Ah Toy has been portrayed as a businesswoman, an expert swordsman, and a fierce defender of those she cares about. Which of those aspects of the character do you most enjoy watching Cheng portray? If the show does get picked up by HBO Max for a third season, what do you hope the writers do with Ah Toy that will maximize their opportunity to capitalize on Cheng’s immense range and skill? 

Aimee: Cheng has been entrusted with a multilayered character in Ah Toy and that does require a lot of character work. While I adore watching her charm her way out of trouble regarding the brothel or wield a sword like an extension of her own arm, I have to say my favorite side of Ah Toy is when she is protecting the people she cares about. It is the gentler quiet moments with other characters where Cheng really gets to shine. The first time I saw Cheng portray Ah Toy’s more tender side it was a bit of a shock because I had this idea of her as just a calculated brothel mistress, but she quickly proved to be so much more. She fought with everything she had to defend those she cared about as she showed when she put it all on the line to protect her business and Nellie in All Enemies, Foreign and Domestic. What I’d like to see in a potential third season would be more of the same. What they have been doing with the character isn’t broken. In fact, what they write is a perfect match for Cheng and she delivers on their stories with expert finesse. I would like to see them further develop this fledgling relationship, both the personal and professional aspects, that they set the foundation for this season. Nellie allows Ah Toy to relax and be a version of herself that she may have been before she came over to America with her husband. It is entirely possible that Nellie is the first person she has loved since him. This storyline gave Cheng some prime material to dig into to explore the deep inner workings of Ah Toy and in her skilled hands, this is a storyline that could really produce even more extraordinary performances from this skillful actress.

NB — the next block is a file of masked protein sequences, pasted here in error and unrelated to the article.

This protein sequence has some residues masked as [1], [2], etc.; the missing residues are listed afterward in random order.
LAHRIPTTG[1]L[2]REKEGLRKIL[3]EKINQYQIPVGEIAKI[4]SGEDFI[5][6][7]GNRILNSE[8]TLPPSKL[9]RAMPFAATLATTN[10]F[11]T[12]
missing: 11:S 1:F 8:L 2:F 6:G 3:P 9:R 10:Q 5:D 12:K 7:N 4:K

Sandi: Ah Toy’s intense loyalty is one of the aspects I greatly admire about the character. She will fight tooth and claw for those she cares about or for her countrymen if they are being wronged and take in those who need protection. I adored her friendship with Lai and how it grew over the two seasons, for example, and my heart broke when she knew that she had to leave her behind at Nellie’s to keep her from becoming a monster. Cheng’s expressions and body language speak volumes in scenes like this where a single look can convey so many more thoughts and emotions than words.

If there is a third season then I can’t see Ah Toy hanging up her sword for good any time soon, although I could see that perhaps for a chance to make her and Nellie work. She may feel like she must. I would like to see more of how they go about rescuing more women from the brothels, and how they find the best way of doing that. We saw Mayor Buckley (Langley Kirkwood) mention that he was going to be enforcing laws, which was how the historical Ah Toy was finally put out of business, so I can see that becoming an obstacle that could force more violence into their lives no matter what. Seeing the push and pull of her choosing between Nellie or her countrymen would give Cheng some great material to play with.

This episode was largely about Ah Toy dealing with the physical and emotional repercussions of her injuries, but this whole season was really a showcase for Cheng. What were some of your favorite performances by her from throughout the season?